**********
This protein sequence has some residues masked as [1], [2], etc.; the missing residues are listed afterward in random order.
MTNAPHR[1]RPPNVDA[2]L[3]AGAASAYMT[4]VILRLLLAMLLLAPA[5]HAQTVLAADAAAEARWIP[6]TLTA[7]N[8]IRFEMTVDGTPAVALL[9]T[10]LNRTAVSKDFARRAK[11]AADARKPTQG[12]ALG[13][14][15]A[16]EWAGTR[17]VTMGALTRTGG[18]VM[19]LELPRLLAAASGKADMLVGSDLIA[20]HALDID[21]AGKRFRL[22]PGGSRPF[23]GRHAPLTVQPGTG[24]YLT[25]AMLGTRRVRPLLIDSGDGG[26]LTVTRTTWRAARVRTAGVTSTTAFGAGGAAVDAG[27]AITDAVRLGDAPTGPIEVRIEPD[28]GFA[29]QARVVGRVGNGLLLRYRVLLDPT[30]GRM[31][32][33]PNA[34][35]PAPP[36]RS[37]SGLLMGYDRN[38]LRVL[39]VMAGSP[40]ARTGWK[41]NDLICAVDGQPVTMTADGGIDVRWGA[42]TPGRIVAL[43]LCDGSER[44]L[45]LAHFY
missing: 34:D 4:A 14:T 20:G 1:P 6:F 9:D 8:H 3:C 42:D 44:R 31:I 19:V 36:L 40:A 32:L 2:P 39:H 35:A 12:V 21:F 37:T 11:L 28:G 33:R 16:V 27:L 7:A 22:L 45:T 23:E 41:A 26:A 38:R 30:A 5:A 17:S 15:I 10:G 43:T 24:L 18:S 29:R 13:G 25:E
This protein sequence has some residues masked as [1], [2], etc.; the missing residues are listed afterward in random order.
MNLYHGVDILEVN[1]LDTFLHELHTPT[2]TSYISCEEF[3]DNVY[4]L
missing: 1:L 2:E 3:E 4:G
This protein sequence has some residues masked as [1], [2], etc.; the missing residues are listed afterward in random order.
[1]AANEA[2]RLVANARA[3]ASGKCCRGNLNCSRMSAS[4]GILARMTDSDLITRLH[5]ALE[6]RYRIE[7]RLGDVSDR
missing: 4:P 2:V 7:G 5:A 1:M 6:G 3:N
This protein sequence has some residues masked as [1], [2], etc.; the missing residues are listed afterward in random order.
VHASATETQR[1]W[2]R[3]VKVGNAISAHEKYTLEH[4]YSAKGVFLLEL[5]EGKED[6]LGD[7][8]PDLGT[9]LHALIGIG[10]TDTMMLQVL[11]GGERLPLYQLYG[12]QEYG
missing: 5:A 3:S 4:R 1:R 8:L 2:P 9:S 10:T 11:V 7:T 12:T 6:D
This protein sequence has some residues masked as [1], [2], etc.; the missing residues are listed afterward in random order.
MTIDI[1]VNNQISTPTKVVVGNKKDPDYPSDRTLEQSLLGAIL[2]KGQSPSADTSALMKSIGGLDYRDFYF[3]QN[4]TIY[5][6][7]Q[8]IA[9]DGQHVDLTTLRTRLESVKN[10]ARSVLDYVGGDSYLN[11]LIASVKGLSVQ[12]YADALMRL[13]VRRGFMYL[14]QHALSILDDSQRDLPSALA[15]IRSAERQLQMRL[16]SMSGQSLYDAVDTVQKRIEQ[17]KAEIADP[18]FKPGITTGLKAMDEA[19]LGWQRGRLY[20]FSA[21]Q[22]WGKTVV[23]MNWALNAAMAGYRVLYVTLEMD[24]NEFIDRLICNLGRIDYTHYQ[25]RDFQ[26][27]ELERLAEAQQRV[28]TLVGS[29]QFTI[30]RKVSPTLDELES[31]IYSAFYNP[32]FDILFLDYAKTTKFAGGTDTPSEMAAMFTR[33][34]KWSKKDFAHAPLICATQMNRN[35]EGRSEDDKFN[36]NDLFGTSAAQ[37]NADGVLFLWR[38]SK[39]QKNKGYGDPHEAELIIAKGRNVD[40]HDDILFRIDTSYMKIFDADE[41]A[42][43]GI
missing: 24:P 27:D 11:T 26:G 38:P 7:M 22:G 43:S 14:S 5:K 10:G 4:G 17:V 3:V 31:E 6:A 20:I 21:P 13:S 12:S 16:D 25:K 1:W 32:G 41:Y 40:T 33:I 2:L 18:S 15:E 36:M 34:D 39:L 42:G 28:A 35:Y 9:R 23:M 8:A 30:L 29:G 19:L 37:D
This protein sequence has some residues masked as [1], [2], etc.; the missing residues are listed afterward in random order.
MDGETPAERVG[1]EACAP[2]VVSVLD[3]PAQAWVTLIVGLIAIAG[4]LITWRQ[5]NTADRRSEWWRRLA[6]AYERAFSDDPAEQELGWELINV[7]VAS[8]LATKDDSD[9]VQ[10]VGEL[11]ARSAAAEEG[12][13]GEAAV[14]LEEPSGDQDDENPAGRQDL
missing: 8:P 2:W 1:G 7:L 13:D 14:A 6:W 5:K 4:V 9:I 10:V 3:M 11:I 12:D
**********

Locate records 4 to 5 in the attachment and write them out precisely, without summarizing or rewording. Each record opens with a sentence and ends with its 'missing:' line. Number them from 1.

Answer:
This protein sequence has some residues masked as [1], [2], etc.; the missing residues are listed afterward in random order.
VHASATETQR[1]W[2]R[3]VKVGNAISAHEKYTLEH[4]YSAKGVFLLEL[5]EGKED[6]LGD[7][8]PDLGT[9]LHALIGIG[10]TDTMMLQVL[11]GGERLPLYQLYG[12]QEYG
missing: 5:A 3:S 4:R 1:R 8:L 2:P 9:S 10:T 11:V 7:T 12:T 6:D
This protein sequence has some residues masked as [1], [2], etc.; the missing residues are listed afterward in random order.
MTIDI[1]VNNQISTPTKVVVGNKKDPDYPSDRTLEQSLLGAIL[2]KGQSPSADTSALMKSIGGLDYRDFYF[3]QN[4]TIY[5][6][7]Q[8]IA[9]DGQHVDLTTLRTRLESVKN[10]ARSVLDYVGGDSYLN[11]LIASVKGLSVQ[12]YADALMRL[13]VRRGFMYL[14]QHALSILDDSQRDLPSALA[15]IRSAERQLQMRL[16]SMSGQSLYDAVDTVQKRIEQ[17]KAEIADP[18]FKPGITTGLKAMDEA[19]LGWQRGRLY[20]FSA[21]Q[22]WGKTVV[23]MNWALNAAMAGYRVLYVTLEMD[24]NEFIDRLICNLGRIDYTHYQ[25]RDFQ[26][27]ELERLAEAQQRV[28]TLVGS[29]QFTI[30]RKVSPTLDELES[31]IYSAFYNP[32]FDILFLDYAKTTKFAGGTDTPSEMAAMFTR[33][34]KWSKKDFAHAPLICATQMNRN[35]EGRSEDDKFN[36]NDLFGTSAAQ[37]NADGVLFLWR[38]SK[39]QKNKGYGDPHEAELIIAKGRNVD[40]HDDILFRIDTSYMKIFDADE[41]A[42][43]GI
missing: 24:P 27:D 11:T 26:G 38:P 7:M 22:G 43:S 14:S 5:K 10:G 4:G 17:V 3:V 31:E 6:A 20:I 21:P 13:S 12:S 16:D 25:K 1:W 32:G 41:Y 40:T 33:I 2:L 18:S 15:E 36:M 34:D 39:L 42:G 28:A 35:Y 9:R 23:M 8:A 30:L 29:G 19:L 37:D